Monday, September 12, 2011

Fear and Trembling Transforms Corporate Worship Part Two

The first thing we should say is that this Christian fear and trembling should be felt especially in our worship services. Corporate worship is the experience of coming corporately and consciously before the face of God. Here, if anywhere in the Christian life, there will be a proper fear and trembling. Consider how the Bible connects worship and the fear of the Lord.

Psalm 96:9, “Worship the Lord in the splendor of holiness; tremble before him, all the earth!” Revelation 14:7, “Fear God and give him glory, because the hour of his judgment has come, and worship him who made heaven and earth, the sea and the springs of water.” Revelation 15:4, “Who will not fear, O Lord, and glorify your name? For you alone are holy. All nations will come and worship you, for your righteous acts have been revealed.”

But now here is a great fear-transforming reality, and it explains why Christians sing with joy in worship, and Muslims don’t. Fear and trembling are not because God is our enemy but because he saved us from his wrath through Christ, and now we stand on the brink of the Grand Canyon of his holiness and justice and grace and wrath with unspeakable wonder, knees wobbling and hands trembling, but overcome with worship at the depth of his majesty, not with worry that we might fall in.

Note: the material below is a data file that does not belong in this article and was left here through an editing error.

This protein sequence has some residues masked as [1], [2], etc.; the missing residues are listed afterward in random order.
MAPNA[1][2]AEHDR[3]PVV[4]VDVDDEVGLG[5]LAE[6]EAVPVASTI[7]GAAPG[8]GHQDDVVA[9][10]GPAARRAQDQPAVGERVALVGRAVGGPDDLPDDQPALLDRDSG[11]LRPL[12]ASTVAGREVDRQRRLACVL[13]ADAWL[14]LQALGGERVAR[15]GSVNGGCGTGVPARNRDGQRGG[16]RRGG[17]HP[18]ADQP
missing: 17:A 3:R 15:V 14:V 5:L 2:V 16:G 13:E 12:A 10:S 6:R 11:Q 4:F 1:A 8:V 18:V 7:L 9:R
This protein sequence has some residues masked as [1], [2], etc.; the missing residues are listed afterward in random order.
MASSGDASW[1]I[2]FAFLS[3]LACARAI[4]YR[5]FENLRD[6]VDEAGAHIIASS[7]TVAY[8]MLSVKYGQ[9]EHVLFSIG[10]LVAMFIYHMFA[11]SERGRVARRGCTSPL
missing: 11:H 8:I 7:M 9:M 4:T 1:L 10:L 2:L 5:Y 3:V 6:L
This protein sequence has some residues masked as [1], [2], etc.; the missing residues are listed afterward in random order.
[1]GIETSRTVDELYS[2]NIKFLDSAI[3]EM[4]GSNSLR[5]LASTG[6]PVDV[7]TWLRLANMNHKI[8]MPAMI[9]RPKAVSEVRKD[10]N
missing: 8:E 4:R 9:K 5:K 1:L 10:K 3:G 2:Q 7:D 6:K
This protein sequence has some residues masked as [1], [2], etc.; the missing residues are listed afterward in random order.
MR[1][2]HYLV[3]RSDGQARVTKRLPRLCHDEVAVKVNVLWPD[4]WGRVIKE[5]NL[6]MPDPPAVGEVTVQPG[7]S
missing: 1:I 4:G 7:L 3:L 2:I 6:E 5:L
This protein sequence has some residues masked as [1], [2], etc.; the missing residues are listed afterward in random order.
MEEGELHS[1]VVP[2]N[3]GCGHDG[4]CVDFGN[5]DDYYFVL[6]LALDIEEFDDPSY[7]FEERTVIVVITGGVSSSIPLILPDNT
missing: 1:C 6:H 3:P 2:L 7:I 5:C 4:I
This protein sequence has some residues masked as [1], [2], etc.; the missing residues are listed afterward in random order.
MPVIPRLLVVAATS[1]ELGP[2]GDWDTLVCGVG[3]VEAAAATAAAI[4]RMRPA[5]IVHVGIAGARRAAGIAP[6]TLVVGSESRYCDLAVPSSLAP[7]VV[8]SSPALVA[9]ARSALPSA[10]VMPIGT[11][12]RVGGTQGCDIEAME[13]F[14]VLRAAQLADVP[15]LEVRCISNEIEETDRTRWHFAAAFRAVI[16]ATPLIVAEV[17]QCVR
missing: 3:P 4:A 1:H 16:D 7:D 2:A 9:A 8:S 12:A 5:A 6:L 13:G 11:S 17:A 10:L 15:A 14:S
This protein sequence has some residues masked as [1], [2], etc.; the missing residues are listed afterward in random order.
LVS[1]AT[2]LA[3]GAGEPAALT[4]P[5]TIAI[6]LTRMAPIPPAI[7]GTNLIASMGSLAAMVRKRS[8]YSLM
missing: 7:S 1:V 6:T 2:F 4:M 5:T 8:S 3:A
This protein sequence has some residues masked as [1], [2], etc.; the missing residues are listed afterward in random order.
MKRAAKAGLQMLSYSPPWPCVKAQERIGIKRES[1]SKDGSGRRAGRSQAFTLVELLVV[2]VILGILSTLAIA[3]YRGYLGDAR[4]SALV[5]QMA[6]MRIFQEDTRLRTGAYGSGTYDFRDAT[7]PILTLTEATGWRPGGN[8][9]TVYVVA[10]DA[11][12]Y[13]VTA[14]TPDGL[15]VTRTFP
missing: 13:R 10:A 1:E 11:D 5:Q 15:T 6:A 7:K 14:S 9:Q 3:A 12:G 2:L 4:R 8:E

Listen to the way the Bible says it so paradoxically, and yet, all true saints know what these words mean. Psalm 2:11, “Serve the Lord with fear, and rejoice with trembling.” Isaiah 11:3, “And his delight shall be in the fear of the Lord.” This fear is full of delight. Nehemiah 1:11, “O Lord, let your ear be attentive to the prayer . . . of your servants who delight to fear your name.” This fear is what the saints delight to experience.
Those who have seen and savored the holiness of God and justice and wrath and grace of God can never again trivialize worship. There ought to be a sense of His holy presence when we come together. Ananias and Sapphira lost this sense of His presence. Those at Corinth also lost it and for that reason many were fallen asleep (1 Corinthian 11:30). We need to cultivate this sense of His presence among us; it really needs to be more than a principle base on Matthew 18:20. It needs to be a power that transforms us!

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